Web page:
Depends: libmono-system-runtime4.0-cil (>= 2.10.1) but it is not going to be installed
Depends: libmono-system-security4.0-cil (>= 1.0) but it is not going to be installed
Depends: libmono-system-servicemodel4.0a-cil (>= 3.2.3) but it is not going to be installed
Depends: libmono-system-web-services4.0-cil (>= 1.0) but it is not going to be installed
Depends: libmono-system-web2.0-cil (>= 2.10.3) but it is not going to be installed
Depends: libmono-system-xml-linq4.0-cil (>= 3.0.6) but it is not going to be installed
Depends: libmono-system-xml4.0-cil (>= 3.12.0) but it is not going to be installed
Depends: libmono-system2.0-cil (>= 3.12.0) but it is not going to be installed
Depends: libmono-system4.0-cil (>= 3.12.0) but it is not going to be installed
Depends: libmono2.0-cil (>= 3.6.0) but it is not going to be installed
Depends: mono-mcs (= 3.12.0-0xamarin3) but it is not going to be installed
Depends: mono-gac (= 3.12.0-0xamarin3) but it is not going to be installed
Depends: mono-xbuild (= 3.12.0-0xamarin3) but it is not going to be installed
Depends: libmono-cil-dev (= 3.12.0-0xamarin3) but it is not going to be installed
Depends: libmono-2.0-dev (>= 3.12.0-0xamarin3) but 3.2.8+dfsg-4ubuntu1 is to be installed
Recommends: mono-csharp-shell but it is not going to be installed
E: Unable to correct problems, you have held broken packages.


To solve this problem we will make our own ARMhf targeted build. Let’s start by finding a USB memory stick or a SD card with sufficient space.   The Mono source repository is quite large and it occupies about two gigabytes of storage. I would suggest a size of four gigabytes or more (I used an eight gigabyte module myself).  Make sure it’s formatted to the Ext file system.  FAT32 will not work for compilation.  I wasted a good couple of hours with error messages caused simply by the chaos caused using the wrong file system.


To figure out what to do, I referred to the official Mono documentation for the installation steps I list below.   These compilation instructions can also be found here on the Mono site:  http://www.mono-project.com/docs/compiling-mono/linux/


Let’s first make sure we have the tools available to build Mono.


$ apt-get install git autoconf libtool automake build-essential gettext


Clone the Mono source code from the git repository.


$ cd /media/[path to your external media]
$ git clone git://github.com/mono/mono.git


The cloning of the Git repository can take a while depending on the internet connection.   The size of the repository is just under two gigabytes so try to be patient.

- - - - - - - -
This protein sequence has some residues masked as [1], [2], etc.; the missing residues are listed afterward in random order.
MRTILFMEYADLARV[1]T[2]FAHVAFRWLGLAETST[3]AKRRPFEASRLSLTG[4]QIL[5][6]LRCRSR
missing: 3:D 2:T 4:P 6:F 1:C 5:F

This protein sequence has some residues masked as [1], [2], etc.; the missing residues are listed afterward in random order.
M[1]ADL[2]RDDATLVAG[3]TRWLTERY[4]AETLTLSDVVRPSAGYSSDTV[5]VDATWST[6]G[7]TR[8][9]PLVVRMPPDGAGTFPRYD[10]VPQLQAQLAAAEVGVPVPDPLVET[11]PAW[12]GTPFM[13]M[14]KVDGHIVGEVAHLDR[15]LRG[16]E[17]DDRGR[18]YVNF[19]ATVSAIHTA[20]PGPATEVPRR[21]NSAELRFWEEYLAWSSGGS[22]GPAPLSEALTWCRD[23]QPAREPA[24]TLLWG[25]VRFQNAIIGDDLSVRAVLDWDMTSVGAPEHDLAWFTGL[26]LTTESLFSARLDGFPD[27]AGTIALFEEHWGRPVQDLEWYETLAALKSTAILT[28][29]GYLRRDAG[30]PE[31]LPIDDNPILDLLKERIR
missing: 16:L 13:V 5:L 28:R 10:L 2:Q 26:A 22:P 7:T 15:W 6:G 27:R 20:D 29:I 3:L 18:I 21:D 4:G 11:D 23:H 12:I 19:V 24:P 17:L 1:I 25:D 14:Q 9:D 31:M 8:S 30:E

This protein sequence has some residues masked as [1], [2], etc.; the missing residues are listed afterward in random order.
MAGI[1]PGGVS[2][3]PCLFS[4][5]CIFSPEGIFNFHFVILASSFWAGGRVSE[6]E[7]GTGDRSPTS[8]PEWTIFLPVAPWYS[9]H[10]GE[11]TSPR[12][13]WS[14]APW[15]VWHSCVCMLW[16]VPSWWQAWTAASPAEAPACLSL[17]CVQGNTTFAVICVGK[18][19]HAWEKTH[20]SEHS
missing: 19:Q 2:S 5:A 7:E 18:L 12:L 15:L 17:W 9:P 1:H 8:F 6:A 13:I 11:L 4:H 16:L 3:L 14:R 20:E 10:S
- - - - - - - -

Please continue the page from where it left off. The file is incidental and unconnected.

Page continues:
The entire process of compilation will take about five hours on the pcDuino, so best to do this overnight..

$ cd mono
$ git checkout mono-3.12.0-branch
$ git submodule init
$ git submodule update --recursive
$ git submodule

$ ./autogen.sh --prefix=/usr/local --with-sgen=yes --with-large-heap=yes --with-xen_opt=no --enable-parallel-mark --with-libgdiplus=/usr/local/lib
$ make get-monolite-latest
$ make EXTERNAL_MCS="${PWD}/mcs/class/lib/monolite/gmcs.exe"
$ make

Build in progress!




Compiling is complete!  So to conclude we will install the build locally.

$ sudo make install


Once installed check the Mono version.

$ mono --version


If you are seeing the message below, congratulations you have successfully built Mono 3.12 on your device!

Mono JIT compiler version 3.12.0 (mono-3.12.0-branch/501f5a9 Mon Feb 2 12:41:29 UTC 2015)
Copyright (C) 2002-2014 Novell, Inc, Xamarin Inc and Contributors. www.mono-project.com
TLS: __thread
SIGSEGV: normal
Notifications: epoll
Architecture: armel,vfp+hard
Disabled: none
Misc: softdebug
LLVM: supported, not enabled.
GC: sgen


For the non-adventurous or if you are just needing to save time, you can download my Mono-3.12.0 package here:  http://1drv.ms/1zvLtgN


Now that we have mono installed we can explore some pcDuino .net (c#) related topics in future posts.

Getting Started with a pcDuino

This is a brief introduction to the pcDuino.    I personally love it.  It’s a very compact, high performance device but with compatibility with arduino shields.   This is great for IOT use cases where more performance (or you could say intelligence) is needed.   The applications for this is endless and I hope to be exploring many of those in blogs to come.

Today I will just start with getting to know the pcDuino, and will take baby steps and we will begin with installing Ubuntu on it.  Out of interest, the pcDuino can also run Android 4.2.




As the picture shows, the pcDuino is nice and compact, but has all the features you could want on a device.  Having said that, there is only 1 Type A USB port.   I suggest as per my photo, to use a USB hub at-least to get everything up and running.  Many thanks to ‘O’Reilley’ for mine! 🙂   I am using a USB thumb drive, but to save a port a micro SD card could also be used.   There is a SD card slot under the board next to the audio connector.


Overview (as per www.pcduino.com)

pcDuino3 is a high performance, cost effective single board computer. It runs operation systems such as Ubuntu Linux and Android. pcDuino3 has HDMI interface to output its graphic desktop screen. It could support multi-format 1080p 60fps video decoder and 1080p 30fps H.264 and MPEG4 video encoder with its built-in hardware video processing engine. It targets specially the fast growing demands from the open source community. pcDuino3 provides easy-to-use tool chains and is compatible with the popular Arduino ecosystem such as Arduino Shields.

Features & Highlights:

  • 100% compatible with original Arduino Shields
  • 100% compatible with Linux and Android
  • Further support for:
  • C, C ++ with GNU tool
  • Java with standard Android SDK Python
  • Arduino pin header, Aduino UNO Slots: 14x GPIO, 2x PW M, 6x ADC, 1x UART, 1xSPI, 1x I2C
  • Ethernet 10M/100Mbps, WiFi, SATA


Below is the specs for the pcDuino 3 and 3B.   I will be using a 3B in this post.


CPU AllWinner A20 SoC, 1GHz ARM Cortex A7 Dual Core AllWinner A20 SoC, 1GHz ARM Cortex A7 Dual Core